The hypocrisy of opposing a minimum wage hike: Coren

August 11, 2017
Article Source
Toronto Star

From a Toronto Star opinion piece by Michael Coren: The Ontario government is committed to increasing the minimum wage to $15 an hour by 2019. It's still hardly a livable income but at long last something is being done to remedy the insultingly low current level of a little over $11.

Of course it's partly a political decision intent on winning votes, and it may well be argued that consultations have been inadequate and the jump relatively sudden. But none of this justifies the hysteria, anger, and seemingly constant barrage from critics convinced that Armageddon is just around the corner.

The economic arguments are various and often at odds, and while there are competing precedents the consensus is that the economy will be boosted and not blasted by the change. More to the point of course, it will give countless people more of a chance to pay the rent and feed themselves. Any society that regards itself as civilized should surely allow its lowest paid citizens at least a modicum of hope and dignity.

Small business owners are worried that they may have to fire people and that's not a fear that should be dismissed. What should be dismissed, however, are the outlandish and offensive claims being made by corporations, who in fact hire the majority of minimum wage employees.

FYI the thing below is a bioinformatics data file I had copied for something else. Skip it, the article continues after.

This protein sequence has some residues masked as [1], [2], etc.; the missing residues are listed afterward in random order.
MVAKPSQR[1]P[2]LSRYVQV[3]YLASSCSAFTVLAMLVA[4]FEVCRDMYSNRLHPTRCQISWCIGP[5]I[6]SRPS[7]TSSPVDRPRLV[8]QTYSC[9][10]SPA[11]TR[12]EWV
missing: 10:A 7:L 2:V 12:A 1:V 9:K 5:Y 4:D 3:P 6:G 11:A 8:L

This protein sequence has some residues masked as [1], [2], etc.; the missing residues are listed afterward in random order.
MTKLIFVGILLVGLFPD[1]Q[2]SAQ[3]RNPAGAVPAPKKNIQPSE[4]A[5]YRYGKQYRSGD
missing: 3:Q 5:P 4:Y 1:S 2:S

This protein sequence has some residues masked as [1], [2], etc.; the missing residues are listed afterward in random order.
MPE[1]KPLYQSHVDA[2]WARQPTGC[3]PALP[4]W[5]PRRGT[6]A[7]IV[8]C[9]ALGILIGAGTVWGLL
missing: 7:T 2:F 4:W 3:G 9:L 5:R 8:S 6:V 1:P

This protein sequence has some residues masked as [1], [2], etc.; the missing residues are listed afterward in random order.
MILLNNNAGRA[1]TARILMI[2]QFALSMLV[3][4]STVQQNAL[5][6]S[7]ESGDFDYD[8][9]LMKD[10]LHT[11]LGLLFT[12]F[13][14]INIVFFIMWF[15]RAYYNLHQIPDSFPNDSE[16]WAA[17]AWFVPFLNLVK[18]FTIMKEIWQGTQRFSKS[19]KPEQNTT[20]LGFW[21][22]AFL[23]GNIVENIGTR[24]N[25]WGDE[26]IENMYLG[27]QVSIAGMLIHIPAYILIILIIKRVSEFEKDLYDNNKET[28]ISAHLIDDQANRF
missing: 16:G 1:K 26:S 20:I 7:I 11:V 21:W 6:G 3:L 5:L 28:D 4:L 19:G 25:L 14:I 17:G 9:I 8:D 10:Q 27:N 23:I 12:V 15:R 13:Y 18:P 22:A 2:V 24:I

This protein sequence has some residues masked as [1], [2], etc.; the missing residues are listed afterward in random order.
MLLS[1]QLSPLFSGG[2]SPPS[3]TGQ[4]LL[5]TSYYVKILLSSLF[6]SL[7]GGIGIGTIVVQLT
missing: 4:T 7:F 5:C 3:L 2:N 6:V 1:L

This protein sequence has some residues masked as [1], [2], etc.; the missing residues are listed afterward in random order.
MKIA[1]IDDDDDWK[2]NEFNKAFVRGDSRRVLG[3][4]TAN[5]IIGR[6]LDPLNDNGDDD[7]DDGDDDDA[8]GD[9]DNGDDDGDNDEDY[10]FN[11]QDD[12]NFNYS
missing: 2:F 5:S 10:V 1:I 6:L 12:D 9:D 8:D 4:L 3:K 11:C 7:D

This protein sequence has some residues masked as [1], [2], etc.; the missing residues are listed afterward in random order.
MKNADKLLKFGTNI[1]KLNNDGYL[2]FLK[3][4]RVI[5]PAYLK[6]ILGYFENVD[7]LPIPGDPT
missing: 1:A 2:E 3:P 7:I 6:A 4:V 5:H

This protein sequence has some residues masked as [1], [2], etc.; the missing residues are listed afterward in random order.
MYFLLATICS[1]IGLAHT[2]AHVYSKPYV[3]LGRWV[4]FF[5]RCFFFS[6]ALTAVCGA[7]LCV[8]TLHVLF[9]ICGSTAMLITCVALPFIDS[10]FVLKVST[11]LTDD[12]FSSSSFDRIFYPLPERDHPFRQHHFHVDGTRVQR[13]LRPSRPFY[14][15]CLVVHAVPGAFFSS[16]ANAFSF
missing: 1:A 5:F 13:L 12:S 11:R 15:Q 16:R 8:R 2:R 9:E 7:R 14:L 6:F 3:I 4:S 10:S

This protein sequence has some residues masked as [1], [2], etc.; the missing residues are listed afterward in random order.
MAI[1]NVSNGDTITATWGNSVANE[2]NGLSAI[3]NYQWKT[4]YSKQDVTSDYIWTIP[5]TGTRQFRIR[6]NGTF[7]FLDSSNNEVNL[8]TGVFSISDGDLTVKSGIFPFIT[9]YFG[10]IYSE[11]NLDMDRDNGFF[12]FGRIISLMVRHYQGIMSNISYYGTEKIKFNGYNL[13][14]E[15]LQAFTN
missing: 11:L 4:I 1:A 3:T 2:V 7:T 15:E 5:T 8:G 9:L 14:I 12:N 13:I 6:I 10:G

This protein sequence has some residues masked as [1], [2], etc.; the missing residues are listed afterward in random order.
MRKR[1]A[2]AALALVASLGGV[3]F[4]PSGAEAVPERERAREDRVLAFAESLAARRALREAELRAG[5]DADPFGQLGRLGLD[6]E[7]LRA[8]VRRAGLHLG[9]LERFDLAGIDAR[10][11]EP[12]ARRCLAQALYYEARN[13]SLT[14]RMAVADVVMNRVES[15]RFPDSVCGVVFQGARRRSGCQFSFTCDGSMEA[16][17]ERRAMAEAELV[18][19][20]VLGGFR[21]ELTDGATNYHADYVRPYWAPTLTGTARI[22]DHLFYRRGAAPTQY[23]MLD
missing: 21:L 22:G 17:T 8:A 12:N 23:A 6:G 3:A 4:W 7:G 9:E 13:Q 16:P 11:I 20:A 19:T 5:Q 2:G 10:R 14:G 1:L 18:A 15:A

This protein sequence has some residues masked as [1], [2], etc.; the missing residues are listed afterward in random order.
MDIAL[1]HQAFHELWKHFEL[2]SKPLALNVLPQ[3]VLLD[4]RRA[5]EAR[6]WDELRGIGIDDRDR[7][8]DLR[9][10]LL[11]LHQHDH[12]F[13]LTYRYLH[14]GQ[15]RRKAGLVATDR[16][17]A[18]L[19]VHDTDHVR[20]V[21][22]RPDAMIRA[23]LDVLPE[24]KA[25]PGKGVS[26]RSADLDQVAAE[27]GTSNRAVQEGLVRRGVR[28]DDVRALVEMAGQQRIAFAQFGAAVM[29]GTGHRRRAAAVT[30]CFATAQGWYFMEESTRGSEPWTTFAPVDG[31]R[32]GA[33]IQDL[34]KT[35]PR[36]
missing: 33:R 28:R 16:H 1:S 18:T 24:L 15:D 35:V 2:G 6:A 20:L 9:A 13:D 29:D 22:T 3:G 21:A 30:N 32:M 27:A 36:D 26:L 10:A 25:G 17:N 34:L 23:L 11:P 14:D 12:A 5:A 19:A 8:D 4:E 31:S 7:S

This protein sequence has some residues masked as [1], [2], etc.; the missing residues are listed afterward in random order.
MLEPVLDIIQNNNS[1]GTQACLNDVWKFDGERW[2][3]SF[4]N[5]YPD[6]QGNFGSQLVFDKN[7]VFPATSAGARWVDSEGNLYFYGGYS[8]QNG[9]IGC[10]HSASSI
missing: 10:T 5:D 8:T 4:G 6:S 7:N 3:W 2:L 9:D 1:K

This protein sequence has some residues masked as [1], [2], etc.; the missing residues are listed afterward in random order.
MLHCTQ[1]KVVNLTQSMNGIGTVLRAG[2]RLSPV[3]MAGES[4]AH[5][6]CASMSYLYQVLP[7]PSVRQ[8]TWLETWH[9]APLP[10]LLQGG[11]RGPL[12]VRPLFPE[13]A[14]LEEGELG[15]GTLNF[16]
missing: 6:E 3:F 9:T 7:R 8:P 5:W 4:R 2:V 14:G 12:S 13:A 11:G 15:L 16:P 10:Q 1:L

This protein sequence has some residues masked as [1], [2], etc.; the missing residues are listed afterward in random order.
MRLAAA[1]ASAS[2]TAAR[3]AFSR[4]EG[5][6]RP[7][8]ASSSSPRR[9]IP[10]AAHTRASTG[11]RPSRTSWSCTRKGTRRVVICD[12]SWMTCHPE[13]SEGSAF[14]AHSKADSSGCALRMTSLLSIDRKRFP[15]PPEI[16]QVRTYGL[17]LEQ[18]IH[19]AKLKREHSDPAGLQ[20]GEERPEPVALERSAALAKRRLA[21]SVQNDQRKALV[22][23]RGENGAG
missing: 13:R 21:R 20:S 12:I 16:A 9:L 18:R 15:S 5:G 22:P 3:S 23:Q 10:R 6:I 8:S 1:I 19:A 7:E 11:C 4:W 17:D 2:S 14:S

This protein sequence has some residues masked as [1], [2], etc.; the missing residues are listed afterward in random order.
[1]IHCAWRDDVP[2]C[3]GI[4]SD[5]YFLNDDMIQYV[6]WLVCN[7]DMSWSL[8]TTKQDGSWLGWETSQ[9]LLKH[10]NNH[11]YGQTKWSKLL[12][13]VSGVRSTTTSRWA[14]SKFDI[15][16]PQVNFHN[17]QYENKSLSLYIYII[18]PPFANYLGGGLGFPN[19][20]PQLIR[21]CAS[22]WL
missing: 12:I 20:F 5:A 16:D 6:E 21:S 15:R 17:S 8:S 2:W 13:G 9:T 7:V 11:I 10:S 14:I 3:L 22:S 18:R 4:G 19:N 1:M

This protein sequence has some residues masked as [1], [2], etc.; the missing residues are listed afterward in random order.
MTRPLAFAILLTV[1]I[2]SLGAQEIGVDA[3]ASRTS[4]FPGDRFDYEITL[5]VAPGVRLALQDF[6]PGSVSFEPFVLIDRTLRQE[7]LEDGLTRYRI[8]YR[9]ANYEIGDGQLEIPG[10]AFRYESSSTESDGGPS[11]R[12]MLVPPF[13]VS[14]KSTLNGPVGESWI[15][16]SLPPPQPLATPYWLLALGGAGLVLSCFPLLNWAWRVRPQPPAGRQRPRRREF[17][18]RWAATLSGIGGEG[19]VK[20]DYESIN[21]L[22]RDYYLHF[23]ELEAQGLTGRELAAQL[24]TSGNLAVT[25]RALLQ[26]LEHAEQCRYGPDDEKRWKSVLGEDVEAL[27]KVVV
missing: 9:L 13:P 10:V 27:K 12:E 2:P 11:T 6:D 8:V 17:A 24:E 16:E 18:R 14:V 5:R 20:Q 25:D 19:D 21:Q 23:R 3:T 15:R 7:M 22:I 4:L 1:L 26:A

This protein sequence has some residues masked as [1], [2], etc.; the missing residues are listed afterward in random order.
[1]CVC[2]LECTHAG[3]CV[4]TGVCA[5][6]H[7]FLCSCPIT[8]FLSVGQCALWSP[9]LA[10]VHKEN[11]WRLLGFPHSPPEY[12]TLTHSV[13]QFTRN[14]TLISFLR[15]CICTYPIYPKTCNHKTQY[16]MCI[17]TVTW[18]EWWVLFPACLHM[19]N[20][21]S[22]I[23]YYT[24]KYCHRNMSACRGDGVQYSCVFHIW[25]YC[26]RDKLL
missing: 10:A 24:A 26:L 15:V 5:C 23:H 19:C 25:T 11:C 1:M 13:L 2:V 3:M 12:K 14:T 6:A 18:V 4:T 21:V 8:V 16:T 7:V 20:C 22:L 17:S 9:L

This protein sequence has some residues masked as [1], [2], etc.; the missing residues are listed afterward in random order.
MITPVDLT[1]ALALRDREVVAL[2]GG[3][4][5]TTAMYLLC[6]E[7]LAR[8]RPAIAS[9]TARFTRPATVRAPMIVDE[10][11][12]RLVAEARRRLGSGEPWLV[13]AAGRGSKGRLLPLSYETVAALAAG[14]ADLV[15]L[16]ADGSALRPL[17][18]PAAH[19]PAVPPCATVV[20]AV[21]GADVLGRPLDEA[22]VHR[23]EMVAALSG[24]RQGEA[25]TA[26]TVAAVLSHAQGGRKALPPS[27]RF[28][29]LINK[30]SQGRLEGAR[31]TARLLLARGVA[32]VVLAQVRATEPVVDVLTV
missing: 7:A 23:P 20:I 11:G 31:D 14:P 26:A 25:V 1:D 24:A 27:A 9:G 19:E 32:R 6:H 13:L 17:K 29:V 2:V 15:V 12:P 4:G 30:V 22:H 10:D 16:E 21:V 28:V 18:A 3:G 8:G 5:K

Their line seems to be that if governments increase the minimum wage their vast profits will slightly diminish so as a response they will fire people, such as cashiers. And if anyone believes that being a cashier is easy they certainly have never done it. Nor will a minimum-wage increase make a devastating dent on corporate profits. Do we seriously believe that investors and owners will suddenly be going hungry or — God forbid — have to send their children out to work at minimum wage jobs?

My wife is a minimum wage worker. She has an MA, is an experienced educator, but after the children left home she found it difficult to find work. Frankly, we need the money. We've done OK financially and are much luckier than some but neither of us came from wealthy families. She's often at work before 5 a.m. and on her feet the whole time. Some of her colleagues are young but not all — only around 18 per cent of minimum wage workers in Ontario are teenagers and up to a third of people who use food banks are working adults.

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